The Physics of R

Various authors use different models and assumptions to set the value of R. An example is [7] who assumes that the variation in α is produced by temporal changes of the GUT unification scale M U which also makes the physics parameters time variable. In this model R is given by
R = 2 π 9 α Δ b 3 5 3 Δ b 1 + Δ b 2
where the b i are the beta function coefficients that scale Q = β i M < M U . At the unification scale M U all of the beta functions are unified to b U . Δ b i is defined as Δ b i b U b i . The different gauge couplings α i ( Q ) ( i = 1 , 2 , 3 ) are then given by
( α i ( Q ) ) 1 = ( α U ( M U ) ) 1 b i 2 π l n ( Q M U )
The GUT scale M U is allowed to change but α U ( M P l ) and M P l are held constant where M P l is the Planck mass. At the unification scale, R is given by
R = 2 π 9 α b U + 3 8 3 b U 12
As b U becomes either positively or negatively large, the value of R approaches 36, the value used in [5].

4. Observational Constraints on d Λ QCD Λ QCD

The combination of constraints on the fractional variation of two fundamental constants μ and α provides the opportunity to put constraints on the fractional variation of Λ Q C D . Eliminating ( d h h + d ν ν ) from (5) and (6) yields
d Λ Q C D Λ Q C D = d α α ( b 1 ) R [ ( b 1 ) 2 9 a ] + d μ μ 2 9 [ ( b 1 ) 2 9 a ]
where both factors a and b from (3) have been retained. In [5] a = 0 . 76 and b = 0 . 24 . Again invoking ( a + b ) = 1 (10) simplifies to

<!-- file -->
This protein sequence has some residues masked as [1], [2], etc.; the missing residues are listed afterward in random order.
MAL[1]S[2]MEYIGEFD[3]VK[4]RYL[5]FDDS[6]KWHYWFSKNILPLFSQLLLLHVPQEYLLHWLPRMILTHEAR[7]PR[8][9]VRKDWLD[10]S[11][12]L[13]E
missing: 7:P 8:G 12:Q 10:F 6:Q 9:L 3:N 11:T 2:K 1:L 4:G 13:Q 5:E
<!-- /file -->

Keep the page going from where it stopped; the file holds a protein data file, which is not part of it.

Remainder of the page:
d Λ Q C D Λ Q C D = 9 R 7 d α α 2 7 a d μ μ .
Eliminating d Λ Q C D Λ Q C D provides a constraint on ( d h h + d ν ν ) of
( d h h + d ν ν ) = ( 9 7 ) [ R d α α 1 a d μ μ ] .
Note that the leading terms on the right hand side of (11) and (12) are identical.

Individual Constraints on Δ ν ν and Δ h h

At the expense of additional model dependence, it is possible to individually constrain d ν ν and d h h . In the standard model, there is an established relationship between the fractional variation of the Higgs VEV ν and the fractional variation of the Yukawa couplings h given by [5].
d ν ν = S d h h .
The value of S is model dependent so the constraints on d ν ν and d h h are doubly model dependent. These constraints come from using (13) in (12). The ± in the Δ α α and Δ μ μ terms in Equations (14) and (15) simply reflect that limits on d α α and d μ μ are plus or minus the quoted error. As stated in Section 5, the terms are combined as a root mean square when evaluated.
Δ ν ν = 9 7 S ( 1 + S ) [ ( R ± Δ α α ) 1 a ( ± Δ μ μ ) ] .
Similarly the limit on Δ h / h is
Δ h h = 9 7 1 ( 1 + S ) [ ( R ± Δ α α ) 1 a ( ± Δ μ μ ) ] .

5. Constraints from a Given Model

Since the discussion has followed the work of [5], the model used in that reference is used as an example for producing constraints on the physics parameters. It is also a constraint on the particular model as well. The values for the model dependent parameters in [5] are a = 0 . 76 , b = 0 . 24 (which add to one), R = 36 and S = 160 . Note that with this parameter set and the observational constraints, the common leading term, the α term, in (11) and (12) dominate the constraints on the parameters. The constraints are
Δ Λ Q C D / Λ Q C D ± 7 . 9 × 10 5
Δ ν / ν ± 7 . 9 × 10 5
Δ h / h ± 4 . 9 × 10 7 .
The look back time for the constraints is the average look back time of the α observations at a redshift of 1.54 equal to 9.4 gigayears or roughly 70 % of the age of the universe.